Versatile Vegetables

Versatile Vegetables

Versatile Vegetables — Lean, Seen… (and some Green)!

Consider various preparation methods, which can enhance the depth of flavor.
– Chef Mark Sobczak of Newly Weds Foods

Move over kale – there are lots of other vegetables stepping up to the plate!

Cauliflower, Brussels sprouts and Swiss chard are now moving quickly onto center stage. Heirloom, root, and seasonal vegetables are also growing in popularity. As a versatile ingredient or star of the plate, it seems vegetables are becoming the hottest thing on the menu. Cooking methods can vary, making vegetables even more nutritious and better tasting. Not only do they provide the health halo consumers demand and operators want, they offer a world of flavorful menu options as well as greater cost savings.

Vegetables as the new protein

Chefs are looking at vegetables in whole new ways, using them for both center of the plate as well as appetizers, sides, even desserts. A Food Network article entitled, Vegetables are the New Meat, mentions that cauliflower is now served as steak (cauliflower ribeye with compound butter), as wings (Buffalo cauliflower) and as noodles (mac and cheese). Vegetables are even barbecued, with applications such as smoked carrots, squash “ribs” and planked zucchini.

Size matters

Whether small plates or sample size accompaniments, vegetables go a long way to create lighter fare options on the menu. “The produce that’s growing in small plates tends to mirror the produce trends overall — kale, butternut squash and chiles,” said Maeve Webster, senior director at the market research firm, Datassential in a December 13 article in Culinology entitled, Fitter Food Service Fare Coming into Focus. “You’ll find them not just on the light menu, it’s across the board,” she added. “Consider using generous portions of mushrooms that can add meaty texture without extra fat,” recommends a menu development expert at a national chain. “At another upscale restaurant, a starter of fire-grilled artichokes is sized for sharing.”

Versatile cooking techniques add character and flavor

At Newly Weds Foods, our professional chefs are creating new recipes with popular vegetables and alternative cooking methods. “Consider various preparation methods, which can enhance the depth of flavor,” said Chef Mark Sobczak of Newly Weds Foods. Umami is required to take the place of more costly protein ingredients. By roasting, grilling, smoking, deep-frying, sautéing or the use of a wood fired or brick oven, you can make vegetables the star.” He continued, “Using fresh zucchini, potatoes and onions grilled and sautéed with barley is a great way to let the natural flavor come through. Utilizing different seasoning or sauces with the vegetables is a way of adding character and flavor. Guests are looking for that elusive craveable flavor. But don’t over salt the vegetables.”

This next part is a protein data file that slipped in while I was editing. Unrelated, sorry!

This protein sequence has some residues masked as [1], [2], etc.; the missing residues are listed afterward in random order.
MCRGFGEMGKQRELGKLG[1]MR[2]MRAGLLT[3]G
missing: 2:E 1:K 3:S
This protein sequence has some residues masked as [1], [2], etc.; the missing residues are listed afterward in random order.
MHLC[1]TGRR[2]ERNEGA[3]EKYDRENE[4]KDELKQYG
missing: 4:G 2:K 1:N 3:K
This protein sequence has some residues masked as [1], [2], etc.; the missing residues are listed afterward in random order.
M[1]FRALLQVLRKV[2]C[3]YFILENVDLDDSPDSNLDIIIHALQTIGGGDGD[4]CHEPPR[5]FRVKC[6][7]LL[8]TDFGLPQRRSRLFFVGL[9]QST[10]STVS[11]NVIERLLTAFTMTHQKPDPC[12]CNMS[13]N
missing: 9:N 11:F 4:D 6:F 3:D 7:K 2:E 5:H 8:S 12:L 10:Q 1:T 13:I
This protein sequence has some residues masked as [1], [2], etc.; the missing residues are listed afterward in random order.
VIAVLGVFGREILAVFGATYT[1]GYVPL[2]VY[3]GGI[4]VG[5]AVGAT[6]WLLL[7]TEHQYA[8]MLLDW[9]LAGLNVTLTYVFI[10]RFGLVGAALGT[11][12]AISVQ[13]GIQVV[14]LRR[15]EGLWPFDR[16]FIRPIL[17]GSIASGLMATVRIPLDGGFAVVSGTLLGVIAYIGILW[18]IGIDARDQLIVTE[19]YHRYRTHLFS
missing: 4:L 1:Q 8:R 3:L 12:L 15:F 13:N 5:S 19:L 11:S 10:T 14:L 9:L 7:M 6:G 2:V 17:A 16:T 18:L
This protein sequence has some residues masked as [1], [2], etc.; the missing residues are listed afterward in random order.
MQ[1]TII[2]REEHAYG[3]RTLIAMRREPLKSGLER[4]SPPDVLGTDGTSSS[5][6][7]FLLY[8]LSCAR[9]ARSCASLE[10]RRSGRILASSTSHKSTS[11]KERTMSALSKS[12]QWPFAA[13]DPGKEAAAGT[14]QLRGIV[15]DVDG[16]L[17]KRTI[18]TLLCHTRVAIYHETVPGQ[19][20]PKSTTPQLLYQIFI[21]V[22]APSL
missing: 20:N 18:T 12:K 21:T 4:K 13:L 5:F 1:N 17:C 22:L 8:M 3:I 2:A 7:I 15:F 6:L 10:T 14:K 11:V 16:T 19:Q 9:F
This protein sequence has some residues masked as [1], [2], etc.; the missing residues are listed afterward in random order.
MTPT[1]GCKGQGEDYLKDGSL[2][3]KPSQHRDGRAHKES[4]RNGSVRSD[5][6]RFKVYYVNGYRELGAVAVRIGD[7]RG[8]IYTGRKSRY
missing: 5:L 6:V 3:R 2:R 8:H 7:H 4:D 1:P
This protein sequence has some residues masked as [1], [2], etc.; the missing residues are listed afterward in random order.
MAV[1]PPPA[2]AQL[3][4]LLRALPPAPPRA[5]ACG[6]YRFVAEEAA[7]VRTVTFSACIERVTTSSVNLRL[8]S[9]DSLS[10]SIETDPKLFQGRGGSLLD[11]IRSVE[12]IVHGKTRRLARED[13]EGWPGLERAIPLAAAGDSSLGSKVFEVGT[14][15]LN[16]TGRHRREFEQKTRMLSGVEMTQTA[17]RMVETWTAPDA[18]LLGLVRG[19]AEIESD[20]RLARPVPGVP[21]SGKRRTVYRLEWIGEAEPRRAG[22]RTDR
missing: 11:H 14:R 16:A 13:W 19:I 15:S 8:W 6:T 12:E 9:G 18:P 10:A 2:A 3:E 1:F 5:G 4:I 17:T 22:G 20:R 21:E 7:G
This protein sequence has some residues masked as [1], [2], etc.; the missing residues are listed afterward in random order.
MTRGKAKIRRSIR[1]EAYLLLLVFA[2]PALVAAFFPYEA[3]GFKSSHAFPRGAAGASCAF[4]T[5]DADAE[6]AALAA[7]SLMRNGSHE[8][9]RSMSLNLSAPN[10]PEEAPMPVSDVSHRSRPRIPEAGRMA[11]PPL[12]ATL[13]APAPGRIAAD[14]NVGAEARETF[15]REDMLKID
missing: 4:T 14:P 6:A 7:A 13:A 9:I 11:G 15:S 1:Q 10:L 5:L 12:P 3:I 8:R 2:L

Greens and grains

As the trend towards healthier eating builds, operators are coming up with new ways to create menu excitement. Blending fresh healthy vegetables with super grains like quinoa, wheatberry and barley is experiencing a kind of renaissance because of their outstanding health qualities as well as versatility. One adventurous operator has created the Inside Out Quinoa Burger, which features two quinoa-based patties sandwiching hummus, tzatziki, tomato, red onion, cucumber, avocado and feta. The idea of combining greens and grains offers limitless new taste sensations.

Menu sightings

From national chains to small bistros, new ideas are cropping up that demonstrate creativity and imagination. An Avocado Deviled Egg, featuring a mixture of sieved egg, avocado purée (avocado, water, salt, lemon juice), Dijon mustard, ancho/chipotle powder, lime juice and cilantro is gaining a lot of attention in Cleveland. So is a bar bite of maple-roasted Brussels sprouts called “little sachets of love.”

Another national chain wanted to create a battered vegetable as an appetizer or side dish. After extensive experimentation, they developed light buttermilk breading for their popular Portobello Mushroom and Zucchini Fries.

Fried Dill Pickles are another crisp new menu option. Popular in the South, these pickles are sliced lengthwise and then fried to a golden brown. They’re served as both an appetizer or as a side dish, usually accompanied with ranch dressing or other creamy sauce for dipping.

Vegetables move into unexpected places

Peruse the trendy menus and you’ll also find vegetables in beverages and desserts. Cucumber sorbet, avocado smoothies and kale cocktails are some surprising offerings, along with beet chocolate flourless cake.

No question, chefs are jumping on the vegetables bandwagon and this trend shows no sign of letting up anytime soon. If you’re looking for some unique new ingredient ideas, look no further than your own backyard…garden that is!

 
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